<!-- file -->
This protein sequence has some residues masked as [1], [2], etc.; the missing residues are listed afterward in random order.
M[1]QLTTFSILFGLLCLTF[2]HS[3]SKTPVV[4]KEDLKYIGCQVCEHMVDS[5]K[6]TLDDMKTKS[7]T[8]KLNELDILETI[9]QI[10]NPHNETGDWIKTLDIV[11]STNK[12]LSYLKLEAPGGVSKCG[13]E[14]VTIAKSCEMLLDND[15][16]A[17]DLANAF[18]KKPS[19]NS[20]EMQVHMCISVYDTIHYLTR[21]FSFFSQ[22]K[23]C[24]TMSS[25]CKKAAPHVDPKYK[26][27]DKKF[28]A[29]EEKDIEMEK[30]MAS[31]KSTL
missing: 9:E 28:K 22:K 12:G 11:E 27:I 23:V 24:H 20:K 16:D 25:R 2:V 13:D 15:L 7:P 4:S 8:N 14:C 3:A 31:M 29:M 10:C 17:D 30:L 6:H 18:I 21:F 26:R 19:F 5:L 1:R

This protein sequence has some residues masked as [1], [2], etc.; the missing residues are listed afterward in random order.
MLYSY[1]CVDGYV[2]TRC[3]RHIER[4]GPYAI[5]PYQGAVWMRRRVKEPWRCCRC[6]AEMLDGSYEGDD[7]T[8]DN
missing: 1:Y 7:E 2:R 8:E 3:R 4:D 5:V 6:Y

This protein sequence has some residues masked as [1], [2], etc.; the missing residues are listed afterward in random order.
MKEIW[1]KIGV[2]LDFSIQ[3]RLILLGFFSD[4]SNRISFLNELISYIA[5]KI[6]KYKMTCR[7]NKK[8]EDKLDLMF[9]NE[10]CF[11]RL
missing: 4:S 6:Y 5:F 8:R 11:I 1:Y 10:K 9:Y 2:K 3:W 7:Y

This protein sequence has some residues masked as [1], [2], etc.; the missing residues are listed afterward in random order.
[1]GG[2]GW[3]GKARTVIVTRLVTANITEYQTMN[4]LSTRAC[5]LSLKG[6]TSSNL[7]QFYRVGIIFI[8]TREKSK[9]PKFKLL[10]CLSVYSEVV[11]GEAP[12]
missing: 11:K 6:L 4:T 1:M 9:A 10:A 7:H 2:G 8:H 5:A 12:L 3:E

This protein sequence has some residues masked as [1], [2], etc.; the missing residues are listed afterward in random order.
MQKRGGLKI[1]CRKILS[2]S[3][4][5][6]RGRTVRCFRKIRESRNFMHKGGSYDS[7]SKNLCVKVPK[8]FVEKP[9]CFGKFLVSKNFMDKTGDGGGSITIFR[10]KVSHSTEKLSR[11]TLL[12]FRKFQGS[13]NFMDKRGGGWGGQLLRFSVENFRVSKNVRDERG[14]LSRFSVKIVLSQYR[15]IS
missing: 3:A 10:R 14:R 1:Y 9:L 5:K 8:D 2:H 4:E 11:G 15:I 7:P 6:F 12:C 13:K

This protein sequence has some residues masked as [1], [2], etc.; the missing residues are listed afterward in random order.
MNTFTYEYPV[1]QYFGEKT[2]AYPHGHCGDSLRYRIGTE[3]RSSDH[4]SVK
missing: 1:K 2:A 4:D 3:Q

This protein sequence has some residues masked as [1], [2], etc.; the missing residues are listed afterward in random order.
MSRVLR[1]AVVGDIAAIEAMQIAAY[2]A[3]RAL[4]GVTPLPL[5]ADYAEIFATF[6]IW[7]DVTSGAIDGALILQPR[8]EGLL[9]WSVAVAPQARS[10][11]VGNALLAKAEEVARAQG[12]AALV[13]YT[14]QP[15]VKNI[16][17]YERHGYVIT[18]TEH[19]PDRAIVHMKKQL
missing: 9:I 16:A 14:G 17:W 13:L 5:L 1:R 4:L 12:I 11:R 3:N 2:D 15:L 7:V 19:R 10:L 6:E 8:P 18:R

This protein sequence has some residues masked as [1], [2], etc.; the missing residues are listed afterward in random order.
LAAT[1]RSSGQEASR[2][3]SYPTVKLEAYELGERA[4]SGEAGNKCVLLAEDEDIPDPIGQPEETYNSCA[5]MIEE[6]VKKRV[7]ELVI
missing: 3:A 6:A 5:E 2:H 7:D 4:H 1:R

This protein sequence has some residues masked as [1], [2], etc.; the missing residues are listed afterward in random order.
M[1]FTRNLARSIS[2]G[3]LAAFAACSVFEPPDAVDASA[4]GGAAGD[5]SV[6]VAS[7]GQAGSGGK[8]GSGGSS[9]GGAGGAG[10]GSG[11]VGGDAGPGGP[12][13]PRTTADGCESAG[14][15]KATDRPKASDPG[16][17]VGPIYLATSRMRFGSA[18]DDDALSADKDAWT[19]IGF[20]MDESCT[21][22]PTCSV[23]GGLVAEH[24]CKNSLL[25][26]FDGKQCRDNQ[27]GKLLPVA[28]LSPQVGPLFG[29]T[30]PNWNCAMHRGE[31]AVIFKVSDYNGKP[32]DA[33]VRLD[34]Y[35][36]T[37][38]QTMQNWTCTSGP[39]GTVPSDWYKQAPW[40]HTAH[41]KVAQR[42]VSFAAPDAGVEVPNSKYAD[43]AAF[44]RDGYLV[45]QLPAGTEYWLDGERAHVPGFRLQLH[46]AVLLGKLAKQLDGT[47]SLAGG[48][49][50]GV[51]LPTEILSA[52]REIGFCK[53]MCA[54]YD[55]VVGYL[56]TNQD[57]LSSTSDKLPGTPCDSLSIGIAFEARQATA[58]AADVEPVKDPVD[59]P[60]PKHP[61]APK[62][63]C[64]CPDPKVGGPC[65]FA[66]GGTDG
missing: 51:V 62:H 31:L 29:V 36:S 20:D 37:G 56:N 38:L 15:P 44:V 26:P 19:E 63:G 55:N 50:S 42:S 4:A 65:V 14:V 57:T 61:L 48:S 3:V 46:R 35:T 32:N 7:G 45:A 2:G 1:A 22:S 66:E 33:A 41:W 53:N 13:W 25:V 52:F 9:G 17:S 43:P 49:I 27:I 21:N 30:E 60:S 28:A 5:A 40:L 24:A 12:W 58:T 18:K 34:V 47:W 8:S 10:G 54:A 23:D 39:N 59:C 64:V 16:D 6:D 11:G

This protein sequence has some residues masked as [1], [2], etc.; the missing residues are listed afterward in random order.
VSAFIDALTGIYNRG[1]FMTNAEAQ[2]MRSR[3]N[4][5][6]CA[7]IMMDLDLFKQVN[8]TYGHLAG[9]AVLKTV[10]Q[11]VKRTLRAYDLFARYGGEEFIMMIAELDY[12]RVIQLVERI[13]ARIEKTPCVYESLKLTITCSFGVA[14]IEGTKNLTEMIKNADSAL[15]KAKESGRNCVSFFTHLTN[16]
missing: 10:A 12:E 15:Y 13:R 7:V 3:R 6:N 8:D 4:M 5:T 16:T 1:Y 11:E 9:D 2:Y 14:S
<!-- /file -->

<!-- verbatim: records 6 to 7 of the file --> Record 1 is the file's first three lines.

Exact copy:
This protein sequence has some residues masked as [1], [2], etc.; the missing residues are listed afterward in random order.
MNTFTYEYPV[1]QYFGEKT[2]AYPHGHCGDSLRYRIGTE[3]RSSDH[4]SVK
missing: 1:K 2:A 4:D 3:Q

This protein sequence has some residues masked as [1], [2], etc.; the missing residues are listed afterward in random order.
MSRVLR[1]AVVGDIAAIEAMQIAAY[2]A[3]RAL[4]GVTPLPL[5]ADYAEIFATF[6]IW[7]DVTSGAIDGALILQPR[8]EGLL[9]WSVAVAPQARS[10][11]VGNALLAKAEEVARAQG[12]AALV[13]YT[14]QP[15]VKNI[16][17]YERHGYVIT[18]TEH[19]PDRAIVHMKKQL
missing: 9:I 16:A 14:G 17:W 13:L 5:L 1:R 4:L 12:I 11:R 3:N 2:D 15:L 7:V 19:R 10:L 6:E 8:P 18:R